Monday, February 3, 2014

Jahi McMath: Frequently Asked Questions - Part I


 I asked KZ to share some of her thoughts on what might be happening to Jahi's body.  This is Part I of a two-part series. Part II will be posted next week, covering three more topics. Sprocket.

Jahi McMath: Frequently Asked Questions - Part I
by guest writer, KZ

The very sad saga of Jahi McMath continues on. Last week, a Facebook posting put out the information that she is “doing great”, “responds to her mother’s touch”, “healing”, but is “not awake yet.” A brief video clip showing her feet moving was posted, then abruptly pulled off Facebook, but was reposted on YouTube.

1. If those really were Jahi’s feet in the video originally posted on Facebook, how is it possible, if she has brain death, that her feet could move when ice is rubbed on the soles?

Stimulating soles of the feet can produce something called “spinal reflexes”, which are mediated by the spinal cord and peripheral nerves, and does not require higher brain function. Here are some examples.
Changes in spinal reflex excitability in brain-dead humans.

The excitability of proprio- and exteroceptive spinal reflexes was monitored electrophysiologically and clinically during the occurrence of brain death (BD) in 8 patients. After a period of total reflex unresponsiveness, the soleus H reflex attained a steady-state excitability level in 2-6 h. The recovery cycle of this response regained its normal shape at 10-20 h.

Digital responses to mechanical stimulation of the foot sole were evident after 6-8 h.

It is concluded that the human spinal cord reacts to BD with a spinal shock, characterized by sequential recovery of reflex transmission. The overall timing of this process appears to be much shorter than that previously described for the spinal shock following traumatic transection of the cord, but the latter was never studied in the earliest phases.
Changes in spinal reflex excitability in brain dead humans
KZ note, the area that they are stimulating in the video is L5- S1 dermatomes- quite low in the spinal column.

Dermatome (anatomy) - Wikipedia, the free encyclopedia 

Lessons From the Pithed Frog

And this shows what muscles in isolation can do, given the right stimuli

If one were to apply a peripheral nerve stimulator to Jahi's body-- the hand and wrist area, for example, it would be quite easy to induce muscle twitching in response to electrical impulses. If you put the stimulator in certain positions, you can even induce a whole joint to flex or contract (like a wrist). This type of stimulation and response is independent of brain function. It would not be a "reaction" to pain, even though someone who isn't knowledgeable might be tempted to interpret it as "withdrawal to painful stimuli."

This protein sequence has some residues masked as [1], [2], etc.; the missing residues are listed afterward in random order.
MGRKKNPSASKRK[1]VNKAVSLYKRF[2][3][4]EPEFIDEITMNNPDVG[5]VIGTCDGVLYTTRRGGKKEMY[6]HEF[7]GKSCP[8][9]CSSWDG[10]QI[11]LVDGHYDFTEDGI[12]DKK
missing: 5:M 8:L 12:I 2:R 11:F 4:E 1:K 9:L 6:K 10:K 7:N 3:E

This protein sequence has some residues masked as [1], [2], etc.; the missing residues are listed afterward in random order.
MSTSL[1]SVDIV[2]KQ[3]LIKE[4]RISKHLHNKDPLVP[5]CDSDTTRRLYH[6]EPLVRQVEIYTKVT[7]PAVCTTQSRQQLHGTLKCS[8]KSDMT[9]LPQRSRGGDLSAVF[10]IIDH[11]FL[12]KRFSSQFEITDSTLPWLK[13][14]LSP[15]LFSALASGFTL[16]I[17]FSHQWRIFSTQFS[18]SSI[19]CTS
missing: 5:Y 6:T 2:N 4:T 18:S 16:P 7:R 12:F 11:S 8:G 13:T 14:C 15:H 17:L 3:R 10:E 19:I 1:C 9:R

Here is a quick example. Train of Four 

2. What could happen if Jahi’s heart stops?

I think it is probable that Jahi's heart will stop while she is still on the ventilator. I don't see them taking her off the vent, and letting her heart stop. Mrs. Winkfield has said many times that she will not remove the ventilator until her heart stops. And it is definitely possible to have cardiac arrest, and also have a ventilator still cycling and blowing air into her lungs.  

If Jahi's heart stops while she is on the ventilator, it depends on "how closely" she is being monitored, how quickly this is detected, and whether or not they have decided to try to do anything about it.

It is "possible" that her heart and other functions (like pulse oximetry) are not being monitored continuously, if she is in a long term care facility. We have no idea what they are monitoring, and the capabilities of the staff and the facility. Particularly if Mrs. Winkfield has decided not to try to do anything medically if her heart enters an abnormal rhythm-- for instance, if she is on palliative care, she may not be on typical ICU monitoring, but just have the ventilator cycling.

If she is receiving heart monitoring and pulse oximetry, and if appropriate alarm limits are enabled and audible, then if her heart enters an abnormal rate or rhythm, the alarms will sound as the limits are violated. Then the staff would have to decide if they are going to attempt to treat whatever is going on (with drugs, and intravenous fluids, and/ or electricity), or "let her go", or call 911, etc. I have no idea what they have decided to do.

If, for example, they have decided to "let her go", hopefully they will silence alarms, allow family to sit quietly with her body, hold her hands, etc, and at some point an appropriate staff member will quietly turn off the ventilator.